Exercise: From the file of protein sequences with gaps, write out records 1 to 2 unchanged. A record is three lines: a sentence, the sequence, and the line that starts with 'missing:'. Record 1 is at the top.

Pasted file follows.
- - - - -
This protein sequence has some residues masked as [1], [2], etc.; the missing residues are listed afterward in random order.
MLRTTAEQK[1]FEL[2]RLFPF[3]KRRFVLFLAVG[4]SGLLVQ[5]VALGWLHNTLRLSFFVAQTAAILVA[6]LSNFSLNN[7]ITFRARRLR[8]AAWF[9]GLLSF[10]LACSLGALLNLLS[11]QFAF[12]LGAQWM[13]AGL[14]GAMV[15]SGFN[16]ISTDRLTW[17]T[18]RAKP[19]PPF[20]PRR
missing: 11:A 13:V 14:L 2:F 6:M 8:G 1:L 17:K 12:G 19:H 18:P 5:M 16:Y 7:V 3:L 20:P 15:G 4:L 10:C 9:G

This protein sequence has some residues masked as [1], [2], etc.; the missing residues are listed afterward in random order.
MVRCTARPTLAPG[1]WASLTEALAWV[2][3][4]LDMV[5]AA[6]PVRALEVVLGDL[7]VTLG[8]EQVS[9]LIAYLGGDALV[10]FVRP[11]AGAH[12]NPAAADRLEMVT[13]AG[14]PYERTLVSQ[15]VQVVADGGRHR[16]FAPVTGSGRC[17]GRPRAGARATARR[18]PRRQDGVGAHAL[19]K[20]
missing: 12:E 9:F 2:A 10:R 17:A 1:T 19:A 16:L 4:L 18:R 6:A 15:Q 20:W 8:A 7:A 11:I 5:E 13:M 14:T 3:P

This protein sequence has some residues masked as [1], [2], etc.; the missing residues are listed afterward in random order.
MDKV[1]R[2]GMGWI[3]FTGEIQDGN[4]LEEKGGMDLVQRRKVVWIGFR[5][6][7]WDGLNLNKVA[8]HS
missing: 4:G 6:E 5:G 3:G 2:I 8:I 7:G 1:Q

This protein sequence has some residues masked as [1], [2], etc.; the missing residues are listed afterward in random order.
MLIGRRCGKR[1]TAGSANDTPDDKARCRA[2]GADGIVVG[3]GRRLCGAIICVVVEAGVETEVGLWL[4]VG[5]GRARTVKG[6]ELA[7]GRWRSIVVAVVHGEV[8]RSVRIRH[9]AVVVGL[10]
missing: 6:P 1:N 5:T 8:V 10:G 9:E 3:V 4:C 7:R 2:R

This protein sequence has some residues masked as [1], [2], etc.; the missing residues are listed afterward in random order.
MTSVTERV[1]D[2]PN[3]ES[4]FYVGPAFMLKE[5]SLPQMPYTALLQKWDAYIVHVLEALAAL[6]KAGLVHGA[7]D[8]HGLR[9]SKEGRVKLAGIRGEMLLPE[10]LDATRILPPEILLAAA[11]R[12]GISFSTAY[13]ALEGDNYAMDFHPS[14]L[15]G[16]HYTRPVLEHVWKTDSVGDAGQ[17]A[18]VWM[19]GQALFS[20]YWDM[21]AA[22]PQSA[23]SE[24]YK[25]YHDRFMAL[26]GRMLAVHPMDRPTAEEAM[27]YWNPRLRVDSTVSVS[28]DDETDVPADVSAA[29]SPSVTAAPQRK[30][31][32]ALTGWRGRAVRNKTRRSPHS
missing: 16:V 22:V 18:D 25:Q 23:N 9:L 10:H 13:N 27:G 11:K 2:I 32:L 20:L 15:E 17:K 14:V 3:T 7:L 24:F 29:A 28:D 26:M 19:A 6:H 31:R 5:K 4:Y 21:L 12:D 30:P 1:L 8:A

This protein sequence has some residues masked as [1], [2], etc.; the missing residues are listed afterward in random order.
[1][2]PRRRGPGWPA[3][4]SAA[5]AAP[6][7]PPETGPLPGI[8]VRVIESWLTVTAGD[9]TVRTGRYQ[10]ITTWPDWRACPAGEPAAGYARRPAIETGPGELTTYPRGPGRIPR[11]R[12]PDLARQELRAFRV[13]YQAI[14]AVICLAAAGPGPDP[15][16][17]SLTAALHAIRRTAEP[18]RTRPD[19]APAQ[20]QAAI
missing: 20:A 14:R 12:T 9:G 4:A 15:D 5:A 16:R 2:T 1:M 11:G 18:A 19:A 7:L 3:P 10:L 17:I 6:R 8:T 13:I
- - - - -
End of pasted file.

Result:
This protein sequence has some residues masked as [1], [2], etc.; the missing residues are listed afterward in random order.
MLRTTAEQK[1]FEL[2]RLFPF[3]KRRFVLFLAVG[4]SGLLVQ[5]VALGWLHNTLRLSFFVAQTAAILVA[6]LSNFSLNN[7]ITFRARRLR[8]AAWF[9]GLLSF[10]LACSLGALLNLLS[11]QFAF[12]LGAQWM[13]AGL[14]GAMV[15]SGFN[16]ISTDRLTW[17]T[18]RAKP[19]PPF[20]PRR
missing: 11:A 13:V 14:L 2:F 6:M 8:G 1:L 17:K 12:G 19:H 18:P 5:M 16:Y 7:V 3:L 20:P 15:G 4:L 10:C 9:G

This protein sequence has some residues masked as [1], [2], etc.; the missing residues are listed afterward in random order.
MVRCTARPTLAPG[1]WASLTEALAWV[2][3][4]LDMV[5]AA[6]PVRALEVVLGDL[7]VTLG[8]EQVS[9]LIAYLGGDALV[10]FVRP[11]AGAH[12]NPAAADRLEMVT[13]AG[14]PYERTLVSQ[15]VQVVADGGRHR[16]FAPVTGSGRC[17]GRPRAGARATARR[18]PRRQDGVGAHAL[19]K[20]
missing: 12:E 9:F 2:A 10:R 17:A 1:T 19:A 16:L 4:L 18:R 6:A 15:Q 20:W 8:A 7:A 11:I 5:E 13:M 14:T 3:P